School receives top award for academic achievement
November 18, 2013
November 18, 2013
Education Secretary Michael Gove presented QE with a prestigious London Evening Standard Schools Award for Academic Excellence at the newspaper’s headquarters.
Queen Elizabeth’s School was represented at the special ceremony by the Headmaster, Neil Enright, the Chairman of Governors, Barrie Martin, and by six boys from Year 13.
QE was among seven winning schools lauded by Mr Gove for their “you can do anything” attitude. All of the winners were highly praised by Ofsted inspectors in their most recent reports.
“London schools are the best in the whole country, so if you are the best schools in London that means you are the best schools in the country,” Mr Gove said.
“The fact you are being recognised by the Evening Standard, which is the best newspaper, is a particular compliment.”
The awards are sponsored by the Jack Petchey Foundation. Mr Gove encouraged students to live their lives by the Jack Petchey motto: “If you think you can, you can.”
Mr Enright expressed his satisfaction with the award: “The Foundation was so impressed by the School’s achievements that it additionally awarded us £1,000 to be used as we see fit to enhance the provision of education at QE. This is a wonderful accolade and it is gratifying to know that our efforts in providing the very best education to our boys are widely recognised. To this end, I would like to thank all staff for the meticulous, dedicated and ongoing effort which they put in to providing a first-class education and the administrative systems which support that.”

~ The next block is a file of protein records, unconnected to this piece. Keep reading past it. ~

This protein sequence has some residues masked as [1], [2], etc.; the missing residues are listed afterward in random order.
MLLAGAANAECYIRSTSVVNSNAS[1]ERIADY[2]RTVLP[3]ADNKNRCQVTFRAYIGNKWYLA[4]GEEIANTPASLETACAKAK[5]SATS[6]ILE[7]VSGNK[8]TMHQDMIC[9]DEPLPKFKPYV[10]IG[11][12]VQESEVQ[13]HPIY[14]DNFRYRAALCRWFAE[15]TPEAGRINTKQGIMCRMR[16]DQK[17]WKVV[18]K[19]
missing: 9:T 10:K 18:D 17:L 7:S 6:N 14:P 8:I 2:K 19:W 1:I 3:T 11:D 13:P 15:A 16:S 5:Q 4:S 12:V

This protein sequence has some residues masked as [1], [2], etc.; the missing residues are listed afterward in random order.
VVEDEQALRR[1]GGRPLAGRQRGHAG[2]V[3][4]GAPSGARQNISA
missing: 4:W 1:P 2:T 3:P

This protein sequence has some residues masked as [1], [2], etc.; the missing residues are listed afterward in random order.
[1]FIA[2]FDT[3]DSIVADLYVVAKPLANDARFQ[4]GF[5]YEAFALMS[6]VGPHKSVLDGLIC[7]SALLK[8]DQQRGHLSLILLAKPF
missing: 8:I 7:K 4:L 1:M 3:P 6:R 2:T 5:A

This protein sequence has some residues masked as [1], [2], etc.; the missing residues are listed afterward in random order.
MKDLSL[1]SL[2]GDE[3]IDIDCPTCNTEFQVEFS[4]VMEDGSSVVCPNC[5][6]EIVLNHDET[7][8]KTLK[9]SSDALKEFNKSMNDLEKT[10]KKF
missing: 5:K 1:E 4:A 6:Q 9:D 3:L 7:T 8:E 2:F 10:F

The evening event included a buffet and a tour of the Standard’s newsroom floor by the Managing Editor, as well as the presentation ceremony itself.
During the evening, 17-year-old QE student Kiki Ifalaye took the opportunity to speak to Mr Gove about the A-level ‘facilitating subjects’ list. Government league tables now measure schools on their performance in facilitating subjects – a list drawn up by the Russell Group of leading universities based on its assessment of which subjects helped Sixth-Formers gain university places.
“Because Economics is not a facilitating subject it inclines students to steer away from it, even though it’s a rigorous A-level” said Kiki. “The list should be broader.”
Mr Gove agreed that he found it “odd” that Economics was not a facilitating subject, and revealed that Schools Minister David Laws — who studied Economics at Cambridge — found it “even more perplexing”. He pointed out that the list was drawn up by the Russell Group and was designed to help make students more aware of the consequences of their A-level choices and that taking a range of subjects leaves every door open.